The Reality of Working With Recruiters

At some point in your career — whether you are a recent college graduate or a seasoned professional, or simply looking to branch out into a different industry and don't know where to start — you may be thinking about enlisting a recruiter. There’s a good reason for this: These employment professionals are well-connected and have the resources to help you find your dream job. However, there are some important facts you need to know about working with a recruiter for your job hunt.

1. Recruiters Don't Work for You
Recruiters are hired by employers to find the best matches for open opportunities in their organizations. While the recruiter will be able to determine if you are a good fit for those positions, do not expect her to search for available jobs at other companies for you.

2. Recruiters Must Be Able to Find You Easily
If your resume is not available online, you could be missing out on many different employment opportunities. Recruiters often look for candidates on job search websites such as Indeed, Monster, and CareerBuilder, as well as social media sites such as LinkedIn. It also helps to build a professional presence online by creating articles, presentations, or videos and posting them where they can be easily found. The more high-profile your online presence, the easier it will be for recruiters to find you.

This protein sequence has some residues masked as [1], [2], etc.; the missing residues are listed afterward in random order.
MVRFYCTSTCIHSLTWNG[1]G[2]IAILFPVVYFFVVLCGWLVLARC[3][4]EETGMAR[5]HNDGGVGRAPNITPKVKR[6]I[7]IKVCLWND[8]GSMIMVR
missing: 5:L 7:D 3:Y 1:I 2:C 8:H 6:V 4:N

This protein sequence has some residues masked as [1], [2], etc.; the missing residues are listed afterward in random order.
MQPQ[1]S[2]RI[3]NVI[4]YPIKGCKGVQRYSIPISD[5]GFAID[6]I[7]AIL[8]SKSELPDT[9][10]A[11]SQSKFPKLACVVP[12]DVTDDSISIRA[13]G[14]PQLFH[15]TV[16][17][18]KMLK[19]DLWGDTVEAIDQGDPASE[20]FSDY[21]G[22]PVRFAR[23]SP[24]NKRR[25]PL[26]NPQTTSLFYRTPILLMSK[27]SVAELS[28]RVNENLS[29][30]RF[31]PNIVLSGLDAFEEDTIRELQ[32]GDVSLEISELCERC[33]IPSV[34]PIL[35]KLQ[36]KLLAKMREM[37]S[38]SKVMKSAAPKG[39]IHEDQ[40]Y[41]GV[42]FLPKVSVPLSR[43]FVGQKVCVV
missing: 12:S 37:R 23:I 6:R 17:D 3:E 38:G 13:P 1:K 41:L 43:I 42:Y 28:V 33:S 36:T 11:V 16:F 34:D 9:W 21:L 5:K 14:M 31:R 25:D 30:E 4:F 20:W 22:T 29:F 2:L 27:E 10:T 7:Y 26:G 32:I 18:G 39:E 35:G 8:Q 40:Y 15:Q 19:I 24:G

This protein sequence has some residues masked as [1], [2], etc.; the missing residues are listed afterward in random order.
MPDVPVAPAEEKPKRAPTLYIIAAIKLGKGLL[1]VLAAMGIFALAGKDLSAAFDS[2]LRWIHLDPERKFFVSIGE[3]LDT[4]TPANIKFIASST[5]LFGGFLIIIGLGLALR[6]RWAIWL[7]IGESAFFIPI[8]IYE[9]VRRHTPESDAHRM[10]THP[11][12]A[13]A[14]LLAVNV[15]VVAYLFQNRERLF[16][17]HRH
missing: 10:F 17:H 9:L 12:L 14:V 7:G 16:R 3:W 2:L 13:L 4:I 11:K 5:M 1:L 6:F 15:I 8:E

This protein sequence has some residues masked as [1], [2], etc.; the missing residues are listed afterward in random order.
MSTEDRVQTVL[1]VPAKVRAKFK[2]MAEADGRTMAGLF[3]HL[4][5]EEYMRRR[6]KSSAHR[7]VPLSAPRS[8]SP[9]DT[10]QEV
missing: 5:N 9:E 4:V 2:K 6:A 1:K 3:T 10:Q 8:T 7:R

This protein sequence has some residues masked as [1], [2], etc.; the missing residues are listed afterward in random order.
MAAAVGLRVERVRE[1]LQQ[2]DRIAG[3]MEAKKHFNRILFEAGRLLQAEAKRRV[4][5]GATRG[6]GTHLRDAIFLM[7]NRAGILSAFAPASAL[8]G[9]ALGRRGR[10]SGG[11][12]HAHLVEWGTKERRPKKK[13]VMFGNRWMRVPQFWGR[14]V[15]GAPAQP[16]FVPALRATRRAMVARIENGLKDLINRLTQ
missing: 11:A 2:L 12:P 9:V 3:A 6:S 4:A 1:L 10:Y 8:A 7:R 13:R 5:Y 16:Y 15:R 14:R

3. You Can't Contact the Employer Directly
Nothing will induce a recruiter to drop you faster than going over her head and contacting an employer directly. If you want the recruiter to think of you for future employment opportunities that match your skills, then be patient with her process.

4. Recruiters Are Not Decision-Makers
Recruiters are often able to weigh in and express their opinions on whether a candidate is right for the position, but it is ultimately up to the hiring supervisor to make a final decision about hiring you.

5. There Are Different Types of Recruiters
It’s important to understand that there are two types of recruiters:

External. These recruiters, also known as "independent" recruiters, don't work directly with the company that is hiring. Instead, they work for a third party, typically a recruiting firm or employment agency. One clue that can help you determine if you’re working with an external recruiter is a domain name in her email address that is not the same as that of the hiring company.

Internal. Also known as “corporate” recruiters, these individuals work directly for the employer's organization. Their email address domain will typically be the same as that of the hiring company.

6. Work With Multiple Recruiters
There is no reason you can't work with more than one recruiter at a time. In fact, by utilizing as many resources and contacts as you can, you will increase your chances of landing that dream job.

7. Recruiters Are Not Career Counselors
Recruiters don't know you or your personality; all they know is what they see on your resume. This is generally not enough information for them to determine where your best fit in an organization would be. It’s your job to tell the recruiter what position you would like and how you are qualified for that position.

8. Be Prepared When You Meet With the Recruiter
Recruiters are very busy people with lots of other potential candidates to meet. Don't waste their time by being unprepared when you meet with them.

9. Don’t Be the “Constant Caller”
While it can be difficult to sit back and wait for the recruiter to contact you, that's exactly what you need to do. It's acceptable to call the recruiter once or twice to touch base, but contacting them every other day is likely to earn you a reputation as a problematic candidate.

Glenn Laumeister is a member of the DailyWorth Connect program. Read more about the program here.

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